Currently, CMS only confirms whether an individual is enrolled in Medicare (the traditional plan) through the Section 111 query process. The Medicare Secondary Payer Recovery Portal (MSPRP) only contains conditional payments paid by traditional Medicare (not Medicare Advantage Part C or prescriptions Part D plans). Therefore, determining whether CMS asserts a conditional payment or whether the beneficiary is enrolled in other Medicare plans is a difficult task. Failing to identify all potential interests prior to finalizing a settlement with a Medicare beneficiary, can expose all of the parties to additional litigation and potential liability.

The PAID Act will require CMS to update the Section 111 query process so insurers can: 1) identify if the claimant is currently entitled to, or in the previous three years have been entitled to, Medicare and 2) which type of program or plan may assert an interest. Thus, there will be a central database for the parties to identify potential conditional payment assertions from various Medicare plans.
What Can You Do Now?

While CMS implements the IT specifications for Section 111 Reporting, there are a number of things insurers or self-insured employers can do now to prepare.
  • Review Medicare compliance protocols.
    • In addition to determining whether the claimant is a Medicare beneficiary on the date of injury, you should ask what parts of Medicare the claimant is currently enrolled in and what parts of Medicare the claimant has been entitled to since the date of injury.
    • Ask about any other possible insurance the claimant may have had since the date of injury.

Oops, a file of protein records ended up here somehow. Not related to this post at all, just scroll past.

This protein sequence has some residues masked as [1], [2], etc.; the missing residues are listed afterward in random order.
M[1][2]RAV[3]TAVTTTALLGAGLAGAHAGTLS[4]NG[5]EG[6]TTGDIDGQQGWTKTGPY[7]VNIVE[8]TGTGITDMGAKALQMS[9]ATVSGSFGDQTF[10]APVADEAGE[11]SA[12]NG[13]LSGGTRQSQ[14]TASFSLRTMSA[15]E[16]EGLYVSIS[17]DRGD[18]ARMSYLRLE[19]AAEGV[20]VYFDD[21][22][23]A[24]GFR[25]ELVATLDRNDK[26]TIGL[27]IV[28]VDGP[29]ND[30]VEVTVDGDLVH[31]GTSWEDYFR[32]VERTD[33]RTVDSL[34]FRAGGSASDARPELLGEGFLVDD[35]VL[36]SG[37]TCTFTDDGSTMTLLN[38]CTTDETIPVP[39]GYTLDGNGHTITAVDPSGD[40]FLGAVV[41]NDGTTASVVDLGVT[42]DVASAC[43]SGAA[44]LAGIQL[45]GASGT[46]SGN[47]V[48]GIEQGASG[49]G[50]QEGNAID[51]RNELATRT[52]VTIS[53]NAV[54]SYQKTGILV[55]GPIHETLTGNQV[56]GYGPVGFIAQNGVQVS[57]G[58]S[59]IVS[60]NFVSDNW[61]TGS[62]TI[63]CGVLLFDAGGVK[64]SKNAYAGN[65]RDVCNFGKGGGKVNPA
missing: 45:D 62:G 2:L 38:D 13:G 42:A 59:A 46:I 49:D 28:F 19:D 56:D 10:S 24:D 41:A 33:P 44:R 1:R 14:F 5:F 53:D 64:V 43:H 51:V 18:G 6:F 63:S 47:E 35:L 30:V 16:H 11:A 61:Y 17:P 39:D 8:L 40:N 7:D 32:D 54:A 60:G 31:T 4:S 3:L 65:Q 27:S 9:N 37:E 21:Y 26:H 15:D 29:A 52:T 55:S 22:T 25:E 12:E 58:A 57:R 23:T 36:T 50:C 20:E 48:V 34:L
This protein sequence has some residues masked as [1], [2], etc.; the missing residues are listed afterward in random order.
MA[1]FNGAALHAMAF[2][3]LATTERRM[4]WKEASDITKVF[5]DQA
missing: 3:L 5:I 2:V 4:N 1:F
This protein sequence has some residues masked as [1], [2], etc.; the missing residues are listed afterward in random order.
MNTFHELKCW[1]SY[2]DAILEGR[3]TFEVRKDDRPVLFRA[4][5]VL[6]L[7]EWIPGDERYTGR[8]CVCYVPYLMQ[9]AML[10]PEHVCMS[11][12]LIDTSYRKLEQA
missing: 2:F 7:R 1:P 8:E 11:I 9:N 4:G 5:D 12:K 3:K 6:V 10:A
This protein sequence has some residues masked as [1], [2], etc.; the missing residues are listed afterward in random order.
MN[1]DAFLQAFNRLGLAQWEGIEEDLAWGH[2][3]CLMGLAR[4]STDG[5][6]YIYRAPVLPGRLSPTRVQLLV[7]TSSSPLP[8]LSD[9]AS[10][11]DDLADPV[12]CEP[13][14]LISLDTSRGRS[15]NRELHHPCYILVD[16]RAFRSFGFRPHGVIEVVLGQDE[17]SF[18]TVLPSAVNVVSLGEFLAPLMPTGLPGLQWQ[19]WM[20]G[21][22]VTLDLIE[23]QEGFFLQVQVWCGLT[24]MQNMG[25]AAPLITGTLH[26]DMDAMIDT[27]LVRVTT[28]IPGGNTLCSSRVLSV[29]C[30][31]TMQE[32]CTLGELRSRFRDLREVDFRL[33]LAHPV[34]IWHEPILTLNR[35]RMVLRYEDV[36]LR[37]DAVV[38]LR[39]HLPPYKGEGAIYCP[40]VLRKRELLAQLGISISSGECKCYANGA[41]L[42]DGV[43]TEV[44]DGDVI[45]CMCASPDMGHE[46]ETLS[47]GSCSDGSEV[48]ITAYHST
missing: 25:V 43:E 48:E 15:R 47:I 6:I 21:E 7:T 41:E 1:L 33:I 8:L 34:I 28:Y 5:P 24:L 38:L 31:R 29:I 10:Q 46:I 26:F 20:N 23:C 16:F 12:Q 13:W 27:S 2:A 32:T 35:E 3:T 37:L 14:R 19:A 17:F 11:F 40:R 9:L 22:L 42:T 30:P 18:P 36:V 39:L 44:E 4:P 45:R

• Ask these questions at the start of the claim and during regular intervals.
  • Verify an employee’s Medicare status prior to settlement negotiation. 
    • Inquire the questions above annually and as an employee approaches age 65 to determine any changes in the employee’s Medicare status during the course of the claim.   
    • Include questions about Medicare Advantage Parts C and D plans, not just traditional Medicare.
  • If the employee is a Medicare beneficiary at the time of the settlement, the employee should determine whether there are any conditional payments asserted, from any of Medicare’s plans.
  • The settlement agreement should be conditioned upon the parties resolving conditional payment requests. 
    • If there is a compensable worker’s compensation claim, with ongoing responsibility for medical care (ORM), the insurer may be able to conduct a query to identify conditional payments and resolve them. 
    • If the worker’s compensation claim is disputed, the burden is on the employee to identify and resolve conditional payment reimbursement interests.
For more information about the PAID Act or worker's compensation, contact Ann H. Stewart or another member of Ice Miller's Labor & Employment team.

This publication is intended for general information purposes only and does not and is not intended to constitute legal advice. The reader should consult with legal counsel to determine how laws or decisions discussed herein apply to the reader’s specific circumstances.